Background: Human immunity relies on the coordinated responses of many cellular subsets and functional states. Inter-individual variations in cellular composition and communication could thus potentially alter host protection. Here, we explore this hypothesis by applying single-cell RNA-sequencing to examine viral responses among the dendritic cells (DCs) of three elite controllers (ECs) of HIV-1 infection.
Results: To overcome the potentially confounding effects of donor-to-donor variability, we present a generally applicable computational framework for identifying reproducible patterns in gene expression across donors who share a unifying classification. Applying it, we discover a highly functional antiviral DC state in ECs whose fractional abundance after in vitro exposure to HIV-1 correlates with higher CD4+ T cell counts and lower HIV-1 viral loads, and that effectively primes polyfunctional T cell responses in vitro. By integrating information from existing genomic databases into our reproducibility-based analysis, we identify and validate select immunomodulators that increase the fractional abundance of this state in primary peripheral blood mononuclear cells from healthy individuals in vitro.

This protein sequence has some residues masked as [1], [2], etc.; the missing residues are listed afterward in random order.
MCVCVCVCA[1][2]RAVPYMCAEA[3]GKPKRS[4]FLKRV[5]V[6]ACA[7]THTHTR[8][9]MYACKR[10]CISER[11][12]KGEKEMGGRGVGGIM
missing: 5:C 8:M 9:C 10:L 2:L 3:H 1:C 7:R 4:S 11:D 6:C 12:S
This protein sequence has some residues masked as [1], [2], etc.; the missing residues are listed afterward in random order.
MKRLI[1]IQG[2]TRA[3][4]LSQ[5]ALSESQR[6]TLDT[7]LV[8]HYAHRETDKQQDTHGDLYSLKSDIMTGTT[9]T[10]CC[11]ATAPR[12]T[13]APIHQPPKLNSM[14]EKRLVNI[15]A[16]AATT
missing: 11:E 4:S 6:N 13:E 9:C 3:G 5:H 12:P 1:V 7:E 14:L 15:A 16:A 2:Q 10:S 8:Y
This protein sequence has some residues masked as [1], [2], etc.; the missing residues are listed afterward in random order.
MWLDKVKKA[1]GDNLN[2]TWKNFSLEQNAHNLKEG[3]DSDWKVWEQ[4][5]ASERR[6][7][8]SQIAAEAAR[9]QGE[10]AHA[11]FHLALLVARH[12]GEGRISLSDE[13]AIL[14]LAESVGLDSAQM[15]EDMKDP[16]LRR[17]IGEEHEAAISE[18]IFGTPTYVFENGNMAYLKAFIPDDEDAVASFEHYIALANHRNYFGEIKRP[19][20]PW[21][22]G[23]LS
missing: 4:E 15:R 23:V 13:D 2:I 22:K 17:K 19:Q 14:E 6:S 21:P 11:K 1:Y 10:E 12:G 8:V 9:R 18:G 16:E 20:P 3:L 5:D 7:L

Conclusions: Overall, our results demonstrate how single-cell approaches can reveal previously unappreciated, yet important, immune behaviors and empower rational frameworks for modulating systems-level immune responses that may prove therapeutically and prophylactically useful.
Keywords: Adjuvant; Dendritic cell; Differential expression; Elite controller; HIV-1; Reproducibility; Single-cell RNA-seq; Single-cell genomics.